Later that afternoon, with my friend in tow as translator, I turned up at the doctor’s office, filled out some abbreviated paperwork, and hunkered down for the long wait to see the doctor. Except that it wasn’t a long wait at all; it was only about ten minutes. The nurse ushered me into the doctor’s office, and efficiently dealt with the preliminaries: blood pressure, temperature, was I allergic to any medicines (“No, basically all I seem to be allergic to is Japanese flora…”). Moments later the doctor stepped in, and it turned out that he even spoke pretty decent English. “Looks bad,” he opined drily. He stuck a couple of probes a short distance up my nose, and then twiddled some dials on a magical machine that released the elixir of life into my clogged nostrils. Almost immediately, I could breathe again. It was amazing; I want to buy the home version! I was kept on this fine machine for about twenty minutes, during which time the doctor devoted his entire attention to me; no other patients intruded. Then I was directed to a second machine, where more tubes were put into my nose, and a gentle clean aroma, like cool mountain air, wafted its way toward my brain, clearing out passages that had been sealed off for decades, as nearly as I could figure.
All in all, I spent the better part of an hour in the specialist’s inner sanctum, roughly half of it face to face with the good doctor, to the exclusion of anyone else. When it was all over, he handed me prescriptions for four medicines: eye drops for the smoldering orbs, antihistamines for breathing relief, a strong decongestant, and a nose spray to be used just before bedtime. I went to the front office to pay the bill, having liberated about $500 from my bank account, just in case. The office lady went over the bill, clucking and murmuring in Japanese, then pushed the form across the desk to me: 7900 yen. About $70 at the time, and that included all four prescriptions! Really? Really. A visit to a specialist, with no appointment, a half-hour’s face time with the doctor, two breathing treatments, and four prescriptions, all for $70. Oh, and I never even turned it in to the insurance company, so this was the price for a totally uninsured patient!
How can they do it? No idea. Why can’t we do it? Once again, no idea. But one thing that is quite definitely the case: in a city widely regarded as the most expensive on the planet, reasonably priced medical care is available on a moment’s notice, even to the uninsured. How cool is that?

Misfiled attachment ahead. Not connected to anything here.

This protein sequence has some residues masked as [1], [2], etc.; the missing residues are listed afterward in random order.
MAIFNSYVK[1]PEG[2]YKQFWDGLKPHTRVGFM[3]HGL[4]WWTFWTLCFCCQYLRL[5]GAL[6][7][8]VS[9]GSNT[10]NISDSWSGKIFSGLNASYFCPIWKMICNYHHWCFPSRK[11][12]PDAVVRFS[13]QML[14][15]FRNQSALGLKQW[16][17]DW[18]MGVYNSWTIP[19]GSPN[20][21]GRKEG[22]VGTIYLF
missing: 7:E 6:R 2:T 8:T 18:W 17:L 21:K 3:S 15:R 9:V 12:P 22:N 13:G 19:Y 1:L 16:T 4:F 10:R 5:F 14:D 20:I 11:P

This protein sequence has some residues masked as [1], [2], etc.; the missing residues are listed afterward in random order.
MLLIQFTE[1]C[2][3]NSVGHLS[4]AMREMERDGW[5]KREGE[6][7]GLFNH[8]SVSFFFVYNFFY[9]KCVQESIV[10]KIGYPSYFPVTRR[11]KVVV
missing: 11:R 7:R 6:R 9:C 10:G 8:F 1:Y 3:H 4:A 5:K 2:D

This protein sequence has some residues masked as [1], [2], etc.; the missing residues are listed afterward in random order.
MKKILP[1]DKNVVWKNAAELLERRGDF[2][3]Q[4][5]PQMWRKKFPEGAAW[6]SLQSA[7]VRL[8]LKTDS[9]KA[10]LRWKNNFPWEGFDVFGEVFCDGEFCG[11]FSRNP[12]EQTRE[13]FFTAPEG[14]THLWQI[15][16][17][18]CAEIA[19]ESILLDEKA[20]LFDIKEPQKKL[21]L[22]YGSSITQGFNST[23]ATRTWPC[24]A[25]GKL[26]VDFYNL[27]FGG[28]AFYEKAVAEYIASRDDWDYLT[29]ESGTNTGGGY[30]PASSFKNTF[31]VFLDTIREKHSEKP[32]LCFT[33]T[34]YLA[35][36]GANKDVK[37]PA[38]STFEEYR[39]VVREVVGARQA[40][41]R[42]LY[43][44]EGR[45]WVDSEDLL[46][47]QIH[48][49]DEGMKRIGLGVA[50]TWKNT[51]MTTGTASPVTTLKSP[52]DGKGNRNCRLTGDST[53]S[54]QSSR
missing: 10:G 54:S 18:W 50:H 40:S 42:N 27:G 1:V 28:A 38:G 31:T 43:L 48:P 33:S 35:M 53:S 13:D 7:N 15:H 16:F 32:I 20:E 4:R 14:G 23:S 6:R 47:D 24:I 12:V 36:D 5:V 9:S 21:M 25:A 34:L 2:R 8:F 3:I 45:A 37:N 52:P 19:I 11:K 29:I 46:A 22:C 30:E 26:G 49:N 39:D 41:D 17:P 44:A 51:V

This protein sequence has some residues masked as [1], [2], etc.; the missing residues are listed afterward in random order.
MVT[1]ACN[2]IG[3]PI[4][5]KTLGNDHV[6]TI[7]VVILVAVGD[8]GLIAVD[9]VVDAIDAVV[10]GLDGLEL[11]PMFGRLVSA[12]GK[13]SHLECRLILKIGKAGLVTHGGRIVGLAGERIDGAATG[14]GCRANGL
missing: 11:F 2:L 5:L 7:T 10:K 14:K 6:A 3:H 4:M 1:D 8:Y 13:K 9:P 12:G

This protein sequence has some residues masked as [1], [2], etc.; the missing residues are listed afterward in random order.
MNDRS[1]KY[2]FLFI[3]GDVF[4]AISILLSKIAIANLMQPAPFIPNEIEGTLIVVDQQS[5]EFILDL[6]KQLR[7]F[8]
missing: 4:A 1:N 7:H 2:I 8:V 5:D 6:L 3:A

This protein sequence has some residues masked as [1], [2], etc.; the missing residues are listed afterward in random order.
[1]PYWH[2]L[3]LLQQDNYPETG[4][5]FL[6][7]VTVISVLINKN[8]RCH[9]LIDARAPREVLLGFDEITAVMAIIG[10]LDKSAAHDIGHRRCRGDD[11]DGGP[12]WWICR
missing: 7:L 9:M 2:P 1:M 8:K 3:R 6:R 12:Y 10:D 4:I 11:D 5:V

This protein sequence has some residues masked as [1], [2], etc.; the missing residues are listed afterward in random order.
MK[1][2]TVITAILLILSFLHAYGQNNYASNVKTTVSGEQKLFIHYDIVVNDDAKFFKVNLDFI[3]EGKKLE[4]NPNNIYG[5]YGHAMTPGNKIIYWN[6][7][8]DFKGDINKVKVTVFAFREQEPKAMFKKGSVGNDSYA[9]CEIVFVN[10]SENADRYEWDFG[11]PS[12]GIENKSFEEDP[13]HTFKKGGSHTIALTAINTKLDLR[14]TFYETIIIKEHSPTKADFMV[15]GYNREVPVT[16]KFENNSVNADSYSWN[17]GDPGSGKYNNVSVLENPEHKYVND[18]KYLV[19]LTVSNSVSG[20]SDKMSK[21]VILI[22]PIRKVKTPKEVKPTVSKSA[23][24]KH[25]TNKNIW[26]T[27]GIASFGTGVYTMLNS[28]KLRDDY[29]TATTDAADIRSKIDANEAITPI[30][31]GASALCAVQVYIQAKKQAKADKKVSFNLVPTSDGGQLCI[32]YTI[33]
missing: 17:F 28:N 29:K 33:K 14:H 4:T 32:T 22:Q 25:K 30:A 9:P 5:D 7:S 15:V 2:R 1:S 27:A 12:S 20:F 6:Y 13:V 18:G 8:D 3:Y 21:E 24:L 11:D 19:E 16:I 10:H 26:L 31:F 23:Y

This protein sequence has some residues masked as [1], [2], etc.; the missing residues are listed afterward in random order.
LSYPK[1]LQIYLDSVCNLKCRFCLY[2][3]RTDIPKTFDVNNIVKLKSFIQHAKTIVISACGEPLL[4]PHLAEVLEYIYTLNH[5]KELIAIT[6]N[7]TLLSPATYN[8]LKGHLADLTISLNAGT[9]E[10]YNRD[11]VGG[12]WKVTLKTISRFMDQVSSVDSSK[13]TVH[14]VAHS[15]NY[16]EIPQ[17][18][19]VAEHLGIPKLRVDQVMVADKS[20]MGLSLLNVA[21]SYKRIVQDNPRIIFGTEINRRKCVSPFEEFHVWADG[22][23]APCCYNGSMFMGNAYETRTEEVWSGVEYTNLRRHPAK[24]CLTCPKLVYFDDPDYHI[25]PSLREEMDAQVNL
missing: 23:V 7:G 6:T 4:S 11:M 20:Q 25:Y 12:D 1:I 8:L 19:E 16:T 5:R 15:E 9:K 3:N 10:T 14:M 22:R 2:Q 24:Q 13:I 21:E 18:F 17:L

Epilogue: two weeks later, I needed a follow-up visit, so I went back and repeated the whole routine (see above), including refills of the scrips, and this time it cost only 2900 yen ($25), as I had already done the time-consuming (ten minutes) and expensive (fifty bucks) initial paperwork. I didn’t turn that one in to my insurance company either.
One of the great pleasures of a book reviewer’s life (this book reviewer, at any rate) is the opportunity to introduce new talent to the mystery-reading public. Problem is, there is some expectation (and understandably so) that upcoming works by bestselling writers will get ink, and there is only so much room each month in the print edition of BookPage (www.bookpage.com). Solution: I have no such limitations here, and so I would like to take this occasion to showcase the debut of Conor Fitzgerald in The Dogs of Rome (Bloomsbury; ISBN 9781608190157; 400pp; $25.00; March 2010). The series opener, which takes place in the Italian capital, features world-weary Police Commissario Alec Blume. Blume, you say? Um, that doesn’t sound like an Italian name—and indeed it isn’t, for Blume is an American expat, though a longtime resident of Rome, who has built a career for himself as the city police force’s token Yank. Note: this is a career path not terribly dissimilar to author Fitzgerald’s: born in England, lived in Ireland and the US, now resident in Rome since the late 1980s.